With a twist of lemon shark.
[by Miles Nolte]
My arms extend and pull the sea, leaving behind a wake of gray suspension as I swim to the edge of the flat. The guide I’m fishing with, Paul, reclines in the skiff, eating a sandwich, giving his eyes and his shoulders a rest.
Swimming at lunch is an essential ritual on hot days. Back home in Montana, summer days can stretch from warm morning to sweat-shimmering evening. Trout, unlike oceanic flats species, don’t like the heat, and 10 hours of guiding expectant anglers over lethargic fish is taxing, particularly when sweating through my shirt and wiping salt from my eyes. A midday swim offers a few moments of cool weightlessness, alone with myself in the water, not above begging it to give me something, or dipping oars into it, trying to maneuver over its whispers and roars.
My swimming ritual started as a break in long, hot guide days, but I take it with me whenever I go fishing in warm climates. It’s a good reminder. On this day, I cut through the Caribbean. The water is warm, but cooler than the air. This is a bonefish trip, but all I can think of, as I surface and dive and kick to the edge of the flat, are sharks.
Our day had dawned hazy, the sun emerging from the horizon with its light struggling to cut the equatorial humidity. Paul, who has been guiding at Abaco Lodge for many seasons, had motored away from the dock cursing the east wind at our backs. This was the second straight week of east wind, a bad wind, the guides all said. East wind pushes water out of the Marls, an already shallow basin of cays, mud flats, turtle grass, and mangroves. The Marls are a labyrinth of bonefish habitat, with cuts and channels that can be difficult to navigate during optimal conditions, and harrowing on a low tide with an east wind.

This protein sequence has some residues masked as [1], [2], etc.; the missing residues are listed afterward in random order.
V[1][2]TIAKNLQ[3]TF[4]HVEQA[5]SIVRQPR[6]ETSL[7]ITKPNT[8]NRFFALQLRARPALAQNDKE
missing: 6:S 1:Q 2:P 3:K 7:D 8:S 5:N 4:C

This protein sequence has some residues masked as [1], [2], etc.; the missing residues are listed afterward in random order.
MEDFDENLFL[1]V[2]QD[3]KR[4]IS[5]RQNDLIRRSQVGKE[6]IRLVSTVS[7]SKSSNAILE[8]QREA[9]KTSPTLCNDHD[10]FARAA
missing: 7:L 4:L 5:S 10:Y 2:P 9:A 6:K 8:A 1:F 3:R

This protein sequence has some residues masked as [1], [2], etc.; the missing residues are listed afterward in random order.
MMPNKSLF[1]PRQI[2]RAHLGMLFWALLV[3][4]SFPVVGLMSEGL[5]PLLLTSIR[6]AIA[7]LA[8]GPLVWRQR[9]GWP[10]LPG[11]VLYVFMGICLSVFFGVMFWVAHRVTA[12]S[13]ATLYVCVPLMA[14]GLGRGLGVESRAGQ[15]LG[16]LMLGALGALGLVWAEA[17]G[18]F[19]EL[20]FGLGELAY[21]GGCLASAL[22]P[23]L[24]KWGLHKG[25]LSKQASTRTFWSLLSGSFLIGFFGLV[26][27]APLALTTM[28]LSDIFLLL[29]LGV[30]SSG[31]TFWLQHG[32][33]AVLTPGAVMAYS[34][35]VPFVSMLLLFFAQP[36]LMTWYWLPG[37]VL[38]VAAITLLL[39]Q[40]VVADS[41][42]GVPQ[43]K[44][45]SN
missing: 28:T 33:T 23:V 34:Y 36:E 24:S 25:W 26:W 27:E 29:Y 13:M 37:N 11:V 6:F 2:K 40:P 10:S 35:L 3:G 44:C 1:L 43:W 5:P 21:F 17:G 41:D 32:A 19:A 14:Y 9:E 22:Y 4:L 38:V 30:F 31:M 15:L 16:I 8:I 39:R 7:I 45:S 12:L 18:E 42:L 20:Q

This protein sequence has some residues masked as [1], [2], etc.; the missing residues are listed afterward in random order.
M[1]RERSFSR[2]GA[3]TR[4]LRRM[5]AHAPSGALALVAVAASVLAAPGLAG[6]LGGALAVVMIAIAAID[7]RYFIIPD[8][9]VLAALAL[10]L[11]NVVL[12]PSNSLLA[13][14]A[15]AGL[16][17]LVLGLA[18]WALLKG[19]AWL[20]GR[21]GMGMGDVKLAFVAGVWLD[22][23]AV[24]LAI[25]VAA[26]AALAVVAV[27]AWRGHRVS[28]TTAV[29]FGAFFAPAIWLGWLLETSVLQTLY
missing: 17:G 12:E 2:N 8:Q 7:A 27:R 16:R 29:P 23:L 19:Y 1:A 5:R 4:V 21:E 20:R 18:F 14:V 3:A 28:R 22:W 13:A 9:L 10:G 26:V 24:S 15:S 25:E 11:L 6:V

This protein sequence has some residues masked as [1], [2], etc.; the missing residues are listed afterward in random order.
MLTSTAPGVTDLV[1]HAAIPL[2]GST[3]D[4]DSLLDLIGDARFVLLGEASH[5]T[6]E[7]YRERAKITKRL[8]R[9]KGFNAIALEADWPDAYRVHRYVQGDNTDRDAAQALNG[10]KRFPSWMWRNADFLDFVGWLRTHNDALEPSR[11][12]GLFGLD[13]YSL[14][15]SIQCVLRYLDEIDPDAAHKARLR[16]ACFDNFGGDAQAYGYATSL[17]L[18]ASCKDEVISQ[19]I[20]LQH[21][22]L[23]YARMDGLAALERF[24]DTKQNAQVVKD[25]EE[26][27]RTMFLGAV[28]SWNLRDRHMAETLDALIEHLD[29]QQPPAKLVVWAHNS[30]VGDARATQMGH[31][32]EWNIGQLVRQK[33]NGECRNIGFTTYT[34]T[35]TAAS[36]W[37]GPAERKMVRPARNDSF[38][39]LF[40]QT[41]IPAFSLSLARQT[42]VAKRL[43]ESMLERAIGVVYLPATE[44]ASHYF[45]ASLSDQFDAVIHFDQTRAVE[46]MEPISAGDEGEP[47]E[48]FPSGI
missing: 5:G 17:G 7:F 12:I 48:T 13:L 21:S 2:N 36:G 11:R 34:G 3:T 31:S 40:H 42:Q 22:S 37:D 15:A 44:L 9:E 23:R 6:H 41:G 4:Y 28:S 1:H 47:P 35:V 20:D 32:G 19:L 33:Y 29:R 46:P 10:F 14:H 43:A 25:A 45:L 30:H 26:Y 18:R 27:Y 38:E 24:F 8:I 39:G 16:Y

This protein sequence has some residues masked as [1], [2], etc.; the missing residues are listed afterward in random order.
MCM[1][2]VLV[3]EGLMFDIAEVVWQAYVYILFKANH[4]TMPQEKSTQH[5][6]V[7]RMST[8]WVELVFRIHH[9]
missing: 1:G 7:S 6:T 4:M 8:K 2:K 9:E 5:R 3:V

There was no color to the sunrise: it was silver light cutting through grayscale clouds. Paul staked off the boat in a shallow hook of mangroves, and we were waiting on wakes, tails—any signs of life. Tight to a mangrove finger, ripples appeared. Paul poled a few silent strokes, and I dropped the shrimp fly 10 feet in front of the rippling. I waited until I thought the fish’s nose was inches away, then stripped slightly, imagining rubber legs swirling up from the mud bottom.
I stripped more aggressively, making the fly jump off the
bottom. This time the wake turned and followed, but there was no tipping up, no glinting tail; just more deliberate movement. I kept stripping; the disturbance followed.
“Something not right dere. I don’ think dat’s a—”
The wake passed the fly without slowing.
I picked up quietly, turned to the right, and presented the fly again.
No response at all.